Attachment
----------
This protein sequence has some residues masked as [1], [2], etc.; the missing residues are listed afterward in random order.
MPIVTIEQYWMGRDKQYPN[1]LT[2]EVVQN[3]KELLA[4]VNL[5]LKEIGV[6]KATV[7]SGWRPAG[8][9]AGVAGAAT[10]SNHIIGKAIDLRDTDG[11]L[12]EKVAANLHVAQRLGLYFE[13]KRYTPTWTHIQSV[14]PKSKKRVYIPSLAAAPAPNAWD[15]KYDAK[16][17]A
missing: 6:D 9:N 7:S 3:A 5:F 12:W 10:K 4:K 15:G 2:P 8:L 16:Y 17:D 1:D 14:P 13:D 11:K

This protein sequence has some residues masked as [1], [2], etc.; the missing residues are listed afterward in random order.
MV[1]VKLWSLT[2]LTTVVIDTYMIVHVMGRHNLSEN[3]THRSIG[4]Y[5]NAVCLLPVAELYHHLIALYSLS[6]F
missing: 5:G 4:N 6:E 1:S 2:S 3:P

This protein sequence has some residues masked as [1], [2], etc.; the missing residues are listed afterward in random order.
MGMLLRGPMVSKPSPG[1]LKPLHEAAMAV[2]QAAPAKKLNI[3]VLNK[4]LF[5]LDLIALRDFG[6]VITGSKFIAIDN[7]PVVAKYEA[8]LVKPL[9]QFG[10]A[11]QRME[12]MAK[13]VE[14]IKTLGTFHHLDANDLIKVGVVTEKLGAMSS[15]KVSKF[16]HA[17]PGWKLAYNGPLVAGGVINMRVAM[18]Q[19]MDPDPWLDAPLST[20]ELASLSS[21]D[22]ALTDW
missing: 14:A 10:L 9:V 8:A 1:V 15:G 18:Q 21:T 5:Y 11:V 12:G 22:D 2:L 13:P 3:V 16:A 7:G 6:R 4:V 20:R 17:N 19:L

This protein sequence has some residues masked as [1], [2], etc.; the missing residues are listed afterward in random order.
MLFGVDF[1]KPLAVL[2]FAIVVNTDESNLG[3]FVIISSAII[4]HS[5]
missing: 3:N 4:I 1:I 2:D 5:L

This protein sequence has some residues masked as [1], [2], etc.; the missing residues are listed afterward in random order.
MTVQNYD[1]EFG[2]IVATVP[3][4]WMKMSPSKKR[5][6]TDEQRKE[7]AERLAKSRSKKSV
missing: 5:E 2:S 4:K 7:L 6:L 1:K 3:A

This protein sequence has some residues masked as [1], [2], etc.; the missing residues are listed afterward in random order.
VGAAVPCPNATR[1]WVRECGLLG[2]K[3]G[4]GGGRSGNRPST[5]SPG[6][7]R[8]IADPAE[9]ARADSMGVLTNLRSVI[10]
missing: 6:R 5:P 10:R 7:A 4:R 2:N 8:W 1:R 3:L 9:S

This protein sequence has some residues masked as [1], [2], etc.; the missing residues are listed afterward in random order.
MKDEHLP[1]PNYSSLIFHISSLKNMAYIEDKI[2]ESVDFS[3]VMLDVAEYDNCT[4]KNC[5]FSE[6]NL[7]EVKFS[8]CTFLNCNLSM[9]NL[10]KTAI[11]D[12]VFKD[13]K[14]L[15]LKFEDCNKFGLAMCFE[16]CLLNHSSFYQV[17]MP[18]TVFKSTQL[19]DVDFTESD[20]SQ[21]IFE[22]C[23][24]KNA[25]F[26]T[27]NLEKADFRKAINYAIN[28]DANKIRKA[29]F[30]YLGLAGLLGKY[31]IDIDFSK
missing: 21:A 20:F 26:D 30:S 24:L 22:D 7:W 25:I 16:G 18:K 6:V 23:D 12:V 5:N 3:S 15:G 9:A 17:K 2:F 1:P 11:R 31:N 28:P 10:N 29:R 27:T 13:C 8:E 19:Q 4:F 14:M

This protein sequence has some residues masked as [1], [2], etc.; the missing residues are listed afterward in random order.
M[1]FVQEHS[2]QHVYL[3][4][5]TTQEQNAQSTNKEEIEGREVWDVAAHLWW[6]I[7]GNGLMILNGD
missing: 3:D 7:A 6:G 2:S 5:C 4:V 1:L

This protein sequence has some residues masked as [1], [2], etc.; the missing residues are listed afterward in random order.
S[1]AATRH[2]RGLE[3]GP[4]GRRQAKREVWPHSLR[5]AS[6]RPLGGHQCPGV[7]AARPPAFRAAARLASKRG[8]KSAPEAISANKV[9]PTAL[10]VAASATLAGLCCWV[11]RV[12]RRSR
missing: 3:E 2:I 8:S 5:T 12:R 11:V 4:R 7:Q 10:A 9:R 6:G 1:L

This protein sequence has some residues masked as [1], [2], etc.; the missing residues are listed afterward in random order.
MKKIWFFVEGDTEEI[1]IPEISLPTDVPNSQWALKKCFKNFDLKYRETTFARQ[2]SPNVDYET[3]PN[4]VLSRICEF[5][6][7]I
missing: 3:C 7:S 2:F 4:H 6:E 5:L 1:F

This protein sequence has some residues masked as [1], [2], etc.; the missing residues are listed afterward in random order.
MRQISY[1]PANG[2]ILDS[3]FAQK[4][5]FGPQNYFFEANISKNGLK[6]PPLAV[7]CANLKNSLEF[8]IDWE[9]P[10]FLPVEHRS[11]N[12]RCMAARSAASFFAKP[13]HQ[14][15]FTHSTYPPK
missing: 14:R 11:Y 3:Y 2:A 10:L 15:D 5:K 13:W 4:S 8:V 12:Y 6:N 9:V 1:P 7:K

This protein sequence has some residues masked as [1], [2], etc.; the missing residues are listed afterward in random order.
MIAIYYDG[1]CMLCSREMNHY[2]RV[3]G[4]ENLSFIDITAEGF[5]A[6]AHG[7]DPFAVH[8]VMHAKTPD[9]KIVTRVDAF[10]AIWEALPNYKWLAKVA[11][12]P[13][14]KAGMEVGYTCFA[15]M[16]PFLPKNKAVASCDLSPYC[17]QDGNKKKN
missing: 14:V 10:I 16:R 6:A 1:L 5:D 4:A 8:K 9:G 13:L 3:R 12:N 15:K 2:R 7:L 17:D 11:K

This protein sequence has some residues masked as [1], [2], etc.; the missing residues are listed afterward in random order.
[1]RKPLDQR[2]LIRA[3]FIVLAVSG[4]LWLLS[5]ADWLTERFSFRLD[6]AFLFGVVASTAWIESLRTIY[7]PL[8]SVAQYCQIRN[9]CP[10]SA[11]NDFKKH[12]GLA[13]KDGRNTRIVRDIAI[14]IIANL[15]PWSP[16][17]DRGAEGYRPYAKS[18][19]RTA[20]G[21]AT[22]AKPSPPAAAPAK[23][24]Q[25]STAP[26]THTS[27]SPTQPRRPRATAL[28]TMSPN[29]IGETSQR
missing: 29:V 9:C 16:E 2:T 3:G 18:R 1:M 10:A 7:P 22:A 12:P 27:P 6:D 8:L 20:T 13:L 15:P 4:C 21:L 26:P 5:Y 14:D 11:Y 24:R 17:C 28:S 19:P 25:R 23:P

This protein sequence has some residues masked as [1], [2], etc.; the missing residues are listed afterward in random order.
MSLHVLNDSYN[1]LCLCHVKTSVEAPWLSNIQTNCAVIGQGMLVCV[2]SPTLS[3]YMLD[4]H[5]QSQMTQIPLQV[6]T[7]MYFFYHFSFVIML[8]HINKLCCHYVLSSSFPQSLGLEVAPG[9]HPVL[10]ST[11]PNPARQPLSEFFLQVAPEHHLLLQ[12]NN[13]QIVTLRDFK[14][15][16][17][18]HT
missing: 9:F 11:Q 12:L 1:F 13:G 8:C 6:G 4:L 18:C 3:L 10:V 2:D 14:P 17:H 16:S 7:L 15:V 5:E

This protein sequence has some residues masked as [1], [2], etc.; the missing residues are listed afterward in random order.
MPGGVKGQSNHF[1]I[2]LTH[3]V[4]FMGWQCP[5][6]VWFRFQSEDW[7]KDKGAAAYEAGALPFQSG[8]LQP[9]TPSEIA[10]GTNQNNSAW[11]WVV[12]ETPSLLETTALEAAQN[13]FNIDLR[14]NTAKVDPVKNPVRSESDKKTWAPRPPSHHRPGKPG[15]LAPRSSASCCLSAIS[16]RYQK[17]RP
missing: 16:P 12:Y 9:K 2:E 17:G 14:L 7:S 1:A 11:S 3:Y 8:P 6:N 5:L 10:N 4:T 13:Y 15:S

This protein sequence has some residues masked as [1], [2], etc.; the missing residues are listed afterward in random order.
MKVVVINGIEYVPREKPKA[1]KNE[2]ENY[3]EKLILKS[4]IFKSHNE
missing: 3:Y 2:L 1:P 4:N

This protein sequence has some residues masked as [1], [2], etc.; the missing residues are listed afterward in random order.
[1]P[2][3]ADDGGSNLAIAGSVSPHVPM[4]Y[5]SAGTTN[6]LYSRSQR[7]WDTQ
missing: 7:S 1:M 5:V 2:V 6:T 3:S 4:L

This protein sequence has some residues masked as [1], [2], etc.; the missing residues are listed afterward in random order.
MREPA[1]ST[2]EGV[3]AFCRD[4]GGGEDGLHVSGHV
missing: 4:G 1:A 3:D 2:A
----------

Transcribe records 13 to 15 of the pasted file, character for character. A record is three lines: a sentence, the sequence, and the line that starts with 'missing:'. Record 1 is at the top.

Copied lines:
This protein sequence has some residues masked as [1], [2], etc.; the missing residues are listed afterward in random order.
[1]RKPLDQR[2]LIRA[3]FIVLAVSG[4]LWLLS[5]ADWLTERFSFRLD[6]AFLFGVVASTAWIESLRTIY[7]PL[8]SVAQYCQIRN[9]CP[10]SA[11]NDFKKH[12]GLA[13]KDGRNTRIVRDIAI[14]IIANL[15]PWSP[16][17]DRGAEGYRPYAKS[18][19]RTA[20]G[21]AT[22]AKPSPPAAAPAK[23][24]Q[25]STAP[26]THTS[27]SPTQPRRPRATAL[28]TMSPN[29]IGETSQR
missing: 29:V 9:C 16:E 2:T 3:G 18:R 1:M 10:A 7:P 22:A 12:P 27:P 6:D 8:L 20:T 13:L 15:P 4:C 21:L 26:P 5:Y 14:D 11:Y 24:R 17:C 28:S 19:P 25:R 23:P

This protein sequence has some residues masked as [1], [2], etc.; the missing residues are listed afterward in random order.
MSLHVLNDSYN[1]LCLCHVKTSVEAPWLSNIQTNCAVIGQGMLVCV[2]SPTLS[3]YMLD[4]H[5]QSQMTQIPLQV[6]T[7]MYFFYHFSFVIML[8]HINKLCCHYVLSSSFPQSLGLEVAPG[9]HPVL[10]ST[11]PNPARQPLSEFFLQVAPEHHLLLQ[12]NN[13]QIVTLRDFK[14][15][16][17][18]HT
missing: 9:F 11:Q 12:L 1:F 13:G 8:C 6:G 4:L 18:C 3:L 10:V 2:D 14:P 17:H 16:S 7:L 15:V 5:E

This protein sequence has some residues masked as [1], [2], etc.; the missing residues are listed afterward in random order.
MPGGVKGQSNHF[1]I[2]LTH[3]V[4]FMGWQCP[5][6]VWFRFQSEDW[7]KDKGAAAYEAGALPFQSG[8]LQP[9]TPSEIA[10]GTNQNNSAW[11]WVV[12]ETPSLLETTALEAAQN[13]FNIDLR[14]NTAKVDPVKNPVRSESDKKTWAPRPPSHHRPGKPG[15]LAPRSSASCCLSAIS[16]RYQK[17]RP
missing: 16:P 12:Y 9:K 2:E 17:G 14:L 7:S 1:A 11:S 3:Y 8:P 6:N 5:L 10:N 4:T 13:Y 15:S